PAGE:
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The Immunity of Foreign Subsidiaries under the Foreign Sovereign Immunities Act

bepress Legal Repository
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  • International Law
  • Political Science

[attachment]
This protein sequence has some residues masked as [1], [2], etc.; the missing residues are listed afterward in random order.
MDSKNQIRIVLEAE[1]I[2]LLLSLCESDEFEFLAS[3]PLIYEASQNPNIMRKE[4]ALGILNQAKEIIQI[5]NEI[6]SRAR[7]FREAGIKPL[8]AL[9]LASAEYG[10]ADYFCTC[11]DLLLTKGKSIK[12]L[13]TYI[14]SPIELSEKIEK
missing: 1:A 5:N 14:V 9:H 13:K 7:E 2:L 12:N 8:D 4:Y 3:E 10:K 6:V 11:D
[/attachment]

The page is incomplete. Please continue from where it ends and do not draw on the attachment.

The Immunity of Foreign Subsidiaries under the Foreign Sovereign Immunities Act 1 I. Introduction A train derails, killing hundreds of people. Representatives of the decedents sue the train company in state court after finding that the accident was a result of a defective part in the brakes. The train company removes to federal court and impleads both the brake manufacturer, a foreign company indirectly owned by a foreign government, and the brake manufacturer’s subsidiaries, which manufactured the defective part. Can the train company proceed with its impleader action against the brake manufacturer’s subsidiaries? Is the brake manufacturer’s subsidiary immune from litigation under the Foreign Sovereign Immunities Act (“FSIA”)? The FSIA provides the exclusive means by which a federal court may exercise subject matter jurisdiction over a foreign state and its instrumentalities.1 The FSIA provides that “[a]ny civil action brought in State court against a foreign state … may be removed by the foreign state to the district court of the United States for the district and division embracing the place where such action is pending.”2 Whether the foreign company would be afforded immunity by the FSIA depends on whether the company is considered an “agency or instrumentality” because the company is owned by a foreign government. Prior to 2003, the circuits were split over whether the FSIA confers federal subject matter jurisdiction on the lower tiers of a multi-tiered subsidiary which is majority owned by a foreign state or its political subdivision, or whether federal jurisdiction should be limited to first-tier subsidiaries.3 The Ninth Circuit refused to 1 Gates v. Victor Fine Foods, 54 F.3d 1457, 1459 (9th Cir. 1995); EIE Guam Corp. v. The Long Term Credit Bank of Japan, Ltd., No. 02-16214, 2003 U.S. App. LEXIS 3531, *5 (9th Cir. February 23, 2003). 2 28 U.S.C.A. §1441(d) (1994). 3 Andrew Lowenstein, The Foreign Sove

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